Should you keep savings in cash or invest?


To help clients with this tricky issue, we have looked to outline the advantages of both saving
cash and investing.

Advantages of holding cash

  • Cash is now offering 4% interest, which is an attractive return and will not lose value in nominal terms.
  • Cash rates will/should increase as interest rates rise, although this will likely not applyto fixed-term accounts.
  • If inflation proves stubborn and interest rates need to move higher or stay high for a while, then cash rates should benefit from this.
  • If inflation falls below cash rates, then investors will make gains in real terms.
  • Cash can help shelter portfolios from short-term market volatility.

Disadvantages of holding cash

    • Cash rates will decrease as interest rates fall, reducing returns; and providers will likely be very fast to cut rates on products as interest rates come down.
    • Yields on bonds are always typically higher than those from cash. The UK 10-year government bond is currently yielding 4.5% and corporate bond markets (debt issued by companies rather than governments) even more than this; closer to 6% for the UK corporate bond market.
    • Bond yields will likely fall as interest rates drop and this should increase bond prices therefore adding capital growth. For example, a 1% fall in yields should lead to a capital gain of c.10% for a 10-year bond.
    • Cash must be held on account or invested in a money market fund for the whole year to capture the full rate.
    • Investing in cash will reduce/remove the participation in any continued market recovery, in bonds or equities. These asset classes have proved to deliver returns ahead of cash rates over the long term.
    • Being out of the market, both bonds and equities, on days when they move up very sharply dramatically reduces the long term returns for portfolios, i.e., consistentl timing the market correctly is impossible. These days often happen when markets are volatile and performing at their worst.

Graph 1

    • For cash rates to outpace inflation, the rate paid needs to be higher than the inflation level. This is currently not the case with inflation at 8.7% in the UK.
    • Falling inflation, which is expected despite recent figures, will reduce the need for high interest rates, and will therefore lower cash rates as they fall.
    • Higher interest rates increase the chances of a recession and destabilising the housing market, which would increase the likelihood for interest rate cuts and therefore lower cash rates.
    • Some accounts only allow a limited amount to be invested each month, up to a maximum level for the year. This means in the first year you will not receive the cash rate on the full amount allowed, but only on the amount that is invested each month.This rate will likely be reduced if rates fall.
    • Inflation diminishes the value of your money in real terms.

Graph 2

In summary – should you save or invest?

While saving some money in cash makes sense for short-term goals, investing in the markets could serve you better over the longer term.

With all of the negative news at the moment, it’s perfectly understandable that investors see advantages in keeping more of their wealth in cash. Nevertheless, history shows that markets will bounce back from periods of doom and gloom and can be an effective way of making your savings grow in real terms, ahead of inflation.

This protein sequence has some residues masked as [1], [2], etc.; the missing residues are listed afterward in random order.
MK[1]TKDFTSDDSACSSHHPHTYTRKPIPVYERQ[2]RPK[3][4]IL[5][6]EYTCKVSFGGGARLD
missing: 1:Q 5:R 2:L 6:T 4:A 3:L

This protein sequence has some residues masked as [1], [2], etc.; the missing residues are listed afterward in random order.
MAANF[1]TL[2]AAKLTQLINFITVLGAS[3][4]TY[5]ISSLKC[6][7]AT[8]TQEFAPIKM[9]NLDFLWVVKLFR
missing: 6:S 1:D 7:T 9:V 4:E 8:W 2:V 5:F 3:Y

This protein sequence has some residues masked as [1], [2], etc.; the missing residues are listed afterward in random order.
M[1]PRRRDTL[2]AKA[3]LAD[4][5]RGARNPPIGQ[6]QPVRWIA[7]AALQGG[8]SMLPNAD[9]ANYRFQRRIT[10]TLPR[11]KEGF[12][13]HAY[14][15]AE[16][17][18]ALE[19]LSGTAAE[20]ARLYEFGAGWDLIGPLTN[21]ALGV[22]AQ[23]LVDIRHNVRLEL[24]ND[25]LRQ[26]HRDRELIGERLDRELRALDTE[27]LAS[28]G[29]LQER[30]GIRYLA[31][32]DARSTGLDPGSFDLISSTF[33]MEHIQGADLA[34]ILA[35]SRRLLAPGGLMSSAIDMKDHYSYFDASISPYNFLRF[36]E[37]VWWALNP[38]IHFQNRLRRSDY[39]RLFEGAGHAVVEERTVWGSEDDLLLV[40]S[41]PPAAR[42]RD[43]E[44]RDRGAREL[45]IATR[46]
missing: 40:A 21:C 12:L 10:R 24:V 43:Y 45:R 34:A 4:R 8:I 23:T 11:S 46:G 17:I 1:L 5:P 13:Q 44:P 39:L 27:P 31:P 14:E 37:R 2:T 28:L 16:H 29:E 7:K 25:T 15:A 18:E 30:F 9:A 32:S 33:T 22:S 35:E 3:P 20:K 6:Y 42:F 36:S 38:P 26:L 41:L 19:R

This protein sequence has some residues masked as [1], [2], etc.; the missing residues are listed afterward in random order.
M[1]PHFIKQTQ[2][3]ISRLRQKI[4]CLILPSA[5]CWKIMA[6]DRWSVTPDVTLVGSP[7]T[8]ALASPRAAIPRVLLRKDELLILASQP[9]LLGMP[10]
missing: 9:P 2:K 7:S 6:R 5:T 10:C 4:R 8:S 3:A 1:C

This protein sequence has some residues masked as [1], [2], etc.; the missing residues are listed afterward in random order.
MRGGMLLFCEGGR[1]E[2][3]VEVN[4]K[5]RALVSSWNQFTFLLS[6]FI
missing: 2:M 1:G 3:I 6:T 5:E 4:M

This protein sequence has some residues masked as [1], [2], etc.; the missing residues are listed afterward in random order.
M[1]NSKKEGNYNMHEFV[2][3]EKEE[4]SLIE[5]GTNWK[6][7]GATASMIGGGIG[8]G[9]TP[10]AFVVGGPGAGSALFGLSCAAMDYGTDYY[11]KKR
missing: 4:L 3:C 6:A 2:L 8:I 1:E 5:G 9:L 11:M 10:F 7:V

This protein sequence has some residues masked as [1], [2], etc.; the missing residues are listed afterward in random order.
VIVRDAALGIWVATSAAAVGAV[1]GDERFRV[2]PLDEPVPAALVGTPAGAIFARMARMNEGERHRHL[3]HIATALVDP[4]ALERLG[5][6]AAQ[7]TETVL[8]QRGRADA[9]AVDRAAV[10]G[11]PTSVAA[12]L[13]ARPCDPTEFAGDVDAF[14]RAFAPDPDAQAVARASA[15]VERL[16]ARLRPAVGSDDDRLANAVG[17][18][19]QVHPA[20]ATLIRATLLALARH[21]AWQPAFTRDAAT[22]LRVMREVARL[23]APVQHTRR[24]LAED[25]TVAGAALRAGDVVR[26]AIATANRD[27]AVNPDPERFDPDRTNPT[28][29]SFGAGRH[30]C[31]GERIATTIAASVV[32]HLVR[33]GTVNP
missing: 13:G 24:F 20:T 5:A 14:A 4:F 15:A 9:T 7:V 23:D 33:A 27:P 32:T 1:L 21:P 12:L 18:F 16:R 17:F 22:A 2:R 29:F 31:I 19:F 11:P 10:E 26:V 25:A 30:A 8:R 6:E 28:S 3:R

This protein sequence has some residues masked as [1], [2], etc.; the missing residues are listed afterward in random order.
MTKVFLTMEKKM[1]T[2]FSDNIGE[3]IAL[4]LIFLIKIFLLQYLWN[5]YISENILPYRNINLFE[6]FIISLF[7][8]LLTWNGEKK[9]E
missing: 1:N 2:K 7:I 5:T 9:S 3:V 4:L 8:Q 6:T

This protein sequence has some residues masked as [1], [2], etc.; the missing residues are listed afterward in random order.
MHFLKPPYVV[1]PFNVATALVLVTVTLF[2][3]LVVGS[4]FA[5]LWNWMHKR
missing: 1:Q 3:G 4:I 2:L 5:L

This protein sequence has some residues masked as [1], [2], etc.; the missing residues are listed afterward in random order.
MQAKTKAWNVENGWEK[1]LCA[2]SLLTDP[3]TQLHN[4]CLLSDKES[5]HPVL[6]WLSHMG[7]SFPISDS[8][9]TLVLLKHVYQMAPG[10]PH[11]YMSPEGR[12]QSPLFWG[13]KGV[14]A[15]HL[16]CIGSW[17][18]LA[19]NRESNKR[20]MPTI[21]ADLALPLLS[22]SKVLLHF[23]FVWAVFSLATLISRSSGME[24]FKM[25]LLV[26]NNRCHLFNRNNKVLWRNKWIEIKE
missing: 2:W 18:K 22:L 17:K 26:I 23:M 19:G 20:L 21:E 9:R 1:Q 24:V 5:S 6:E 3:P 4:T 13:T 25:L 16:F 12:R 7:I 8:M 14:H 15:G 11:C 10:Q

Information Provided by The Investment Management Team, Square Mile Investment Services
July 2023


Our thoughts expressed in this report relate only to the portfolios we manage or advise on behalf of our clients and as such may not be relevant to portfolios managed by other parties.

Unless otherwise agreed by Square Mile, this report is only for internal use by the permitted recipients and shall not be published or provided to any third parties. This report is only aimed at professional advisers and regulated firms only andshould not be passed on to or relied upon by any other persons. It is not intended for retail investors, who should obtain professional or specialist advice before taking, or refraining from, any action on the basis of this report, remembering past performance is not an indication of future performance. Square Mile Investment Services Limited (“SMIS”) makes no warranties or representations regarding the accuracy or completeness of the information contained herein. This information represents the views and forecasts of SMIS at the date of issue but may be subject to change without reference or notification to you.

SMIS does not offer investment advice or make recommendations regarding investments and nothing in this report shall be deemed to constitute financial or investment advice in any way and shall not constitute a regulated activity for the purposes of the Financial Services and Markets Act 2000. This report shall not constitute or be deemed to constitute an invitation or inducement to any person to engage in investment activity and is not a recommendation to buy or sell any funds or investments that are mentioned during this report. Should you undertake any investment activity based on information contained herein, you do so entirely at your own risk and SMIS shall have no liability whatsoever for any loss,damage, costs or expenses incurred or suffered by you as a result. SMIS does not accept any responsibility for errors,inaccuracies, omissions, or any inconsistencies herein.

Square Mile Investment Services Limited is registered in England and Wales (08743370) and is authorised and regulated by the Financial Conduct Authority (FRN: 625562).